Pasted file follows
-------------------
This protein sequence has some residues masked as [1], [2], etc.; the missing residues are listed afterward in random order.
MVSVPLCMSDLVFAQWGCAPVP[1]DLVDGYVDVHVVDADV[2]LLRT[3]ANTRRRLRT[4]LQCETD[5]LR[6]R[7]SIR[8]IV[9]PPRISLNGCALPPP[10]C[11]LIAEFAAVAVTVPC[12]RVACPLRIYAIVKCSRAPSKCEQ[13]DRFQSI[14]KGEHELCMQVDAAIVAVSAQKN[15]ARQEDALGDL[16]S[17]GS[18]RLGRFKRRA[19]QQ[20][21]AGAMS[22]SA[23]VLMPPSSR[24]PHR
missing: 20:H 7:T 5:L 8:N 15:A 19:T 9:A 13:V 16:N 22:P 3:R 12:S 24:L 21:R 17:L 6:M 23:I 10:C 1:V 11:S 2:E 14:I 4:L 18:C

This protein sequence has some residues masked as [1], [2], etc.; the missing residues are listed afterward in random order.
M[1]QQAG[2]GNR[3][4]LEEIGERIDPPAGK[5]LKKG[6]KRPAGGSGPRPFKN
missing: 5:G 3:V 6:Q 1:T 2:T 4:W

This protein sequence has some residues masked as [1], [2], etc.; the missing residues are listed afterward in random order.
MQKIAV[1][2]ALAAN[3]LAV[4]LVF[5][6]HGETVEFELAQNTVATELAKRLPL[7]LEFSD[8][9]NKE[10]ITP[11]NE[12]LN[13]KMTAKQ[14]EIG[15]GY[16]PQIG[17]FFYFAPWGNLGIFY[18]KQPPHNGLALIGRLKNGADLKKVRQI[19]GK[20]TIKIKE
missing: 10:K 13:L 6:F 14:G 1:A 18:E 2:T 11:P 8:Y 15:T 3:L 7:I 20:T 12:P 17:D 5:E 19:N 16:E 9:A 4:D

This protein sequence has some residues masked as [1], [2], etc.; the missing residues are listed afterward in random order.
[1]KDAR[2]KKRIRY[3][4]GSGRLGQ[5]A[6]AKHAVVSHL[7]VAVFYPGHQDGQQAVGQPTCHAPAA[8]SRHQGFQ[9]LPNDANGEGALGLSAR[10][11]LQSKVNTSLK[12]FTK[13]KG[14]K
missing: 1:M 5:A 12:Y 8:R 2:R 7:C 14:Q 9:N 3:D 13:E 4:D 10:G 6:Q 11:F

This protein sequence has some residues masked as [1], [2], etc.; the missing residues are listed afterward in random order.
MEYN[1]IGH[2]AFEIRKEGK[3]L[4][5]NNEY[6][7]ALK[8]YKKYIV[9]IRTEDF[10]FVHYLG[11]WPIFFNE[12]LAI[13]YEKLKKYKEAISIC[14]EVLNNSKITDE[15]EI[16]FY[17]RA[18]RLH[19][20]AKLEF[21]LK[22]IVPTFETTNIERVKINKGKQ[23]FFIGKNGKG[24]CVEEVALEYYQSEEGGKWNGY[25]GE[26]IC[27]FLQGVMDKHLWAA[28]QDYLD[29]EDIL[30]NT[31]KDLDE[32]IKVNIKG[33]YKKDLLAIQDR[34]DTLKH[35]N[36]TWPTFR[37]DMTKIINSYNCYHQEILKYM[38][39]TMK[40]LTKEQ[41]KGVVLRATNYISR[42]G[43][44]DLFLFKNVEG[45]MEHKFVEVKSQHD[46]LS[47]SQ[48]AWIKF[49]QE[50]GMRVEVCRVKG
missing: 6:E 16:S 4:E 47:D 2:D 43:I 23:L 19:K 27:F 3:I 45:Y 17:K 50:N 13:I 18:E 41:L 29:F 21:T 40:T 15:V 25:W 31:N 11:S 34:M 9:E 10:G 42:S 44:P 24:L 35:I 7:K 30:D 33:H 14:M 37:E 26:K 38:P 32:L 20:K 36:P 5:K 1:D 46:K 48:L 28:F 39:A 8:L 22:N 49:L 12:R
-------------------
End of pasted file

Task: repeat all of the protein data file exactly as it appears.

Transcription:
This protein sequence has some residues masked as [1], [2], etc.; the missing residues are listed afterward in random order.
MVSVPLCMSDLVFAQWGCAPVP[1]DLVDGYVDVHVVDADV[2]LLRT[3]ANTRRRLRT[4]LQCETD[5]LR[6]R[7]SIR[8]IV[9]PPRISLNGCALPPP[10]C[11]LIAEFAAVAVTVPC[12]RVACPLRIYAIVKCSRAPSKCEQ[13]DRFQSI[14]KGEHELCMQVDAAIVAVSAQKN[15]ARQEDALGDL[16]S[17]GS[18]RLGRFKRRA[19]QQ[20][21]AGAMS[22]SA[23]VLMPPSSR[24]PHR
missing: 20:H 7:T 5:L 8:N 15:A 19:T 9:A 13:V 16:N 22:P 3:R 12:S 24:L 21:R 17:L 6:M 23:I 10:C 1:V 11:S 2:E 14:I 4:L 18:C

This protein sequence has some residues masked as [1], [2], etc.; the missing residues are listed afterward in random order.
M[1]QQAG[2]GNR[3][4]LEEIGERIDPPAGK[5]LKKG[6]KRPAGGSGPRPFKN
missing: 5:G 3:V 6:Q 1:T 2:T 4:W

This protein sequence has some residues masked as [1], [2], etc.; the missing residues are listed afterward in random order.
MQKIAV[1][2]ALAAN[3]LAV[4]LVF[5][6]HGETVEFELAQNTVATELAKRLPL[7]LEFSD[8][9]NKE[10]ITP[11]NE[12]LN[13]KMTAKQ[14]EIG[15]GY[16]PQIG[17]FFYFAPWGNLGIFY[18]KQPPHNGLALIGRLKNGADLKKVRQI[19]GK[20]TIKIKE
missing: 10:K 13:L 6:F 14:G 1:A 18:E 2:T 11:P 8:Y 15:T 3:L 7:I 20:T 12:P 17:D 5:E 19:N 16:E 9:A 4:D

This protein sequence has some residues masked as [1], [2], etc.; the missing residues are listed afterward in random order.
[1]KDAR[2]KKRIRY[3][4]GSGRLGQ[5]A[6]AKHAVVSHL[7]VAVFYPGHQDGQQAVGQPTCHAPAA[8]SRHQGFQ[9]LPNDANGEGALGLSAR[10][11]LQSKVNTSLK[12]FTK[13]KG[14]K
missing: 1:M 5:A 12:Y 8:R 2:R 7:C 14:Q 9:N 3:D 13:E 4:D 10:G 6:Q 11:F

This protein sequence has some residues masked as [1], [2], etc.; the missing residues are listed afterward in random order.
MEYN[1]IGH[2]AFEIRKEGK[3]L[4][5]NNEY[6][7]ALK[8]YKKYIV[9]IRTEDF[10]FVHYLG[11]WPIFFNE[12]LAI[13]YEKLKKYKEAISIC[14]EVLNNSKITDE[15]EI[16]FY[17]RA[18]RLH[19][20]AKLEF[21]LK[22]IVPTFETTNIERVKINKGKQ[23]FFIGKNGKG[24]CVEEVALEYYQSEEGGKWNGY[25]GE[26]IC[27]FLQGVMDKHLWAA[28]QDYLD[29]EDIL[30]NT[31]KDLDE[32]IKVNIKG[33]YKKDLLAIQDR[34]DTLKH[35]N[36]TWPTFR[37]DMTKIINSYNCYHQEILKYM[38][39]TMK[40]LTKEQ[41]KGVVLRATNYISR[42]G[43][44]DLFLFKNVEG[45]MEHKFVEVKSQHD[46]LS[47]SQ[48]AWIKF[49]QE[50]GMRVEVCRVKG
missing: 6:E 16:S 4:E 47:D 2:D 43:I 23:L 19:K 27:F 3:I 45:Y 17:K 50:N 13:I 18:E 41:L 29:F 21:T 40:T 15:V 25:W 31:N 11:S 34:M 9:E 10:G 42:S 44:P 24:L 35:I 7:K 30:D 33:H 14:M 37:E 26:K 38:P 32:L 20:K 36:P 5:K 1:D 46:K 48:L 28:F 39:A 8:L 22:N 49:L 12:R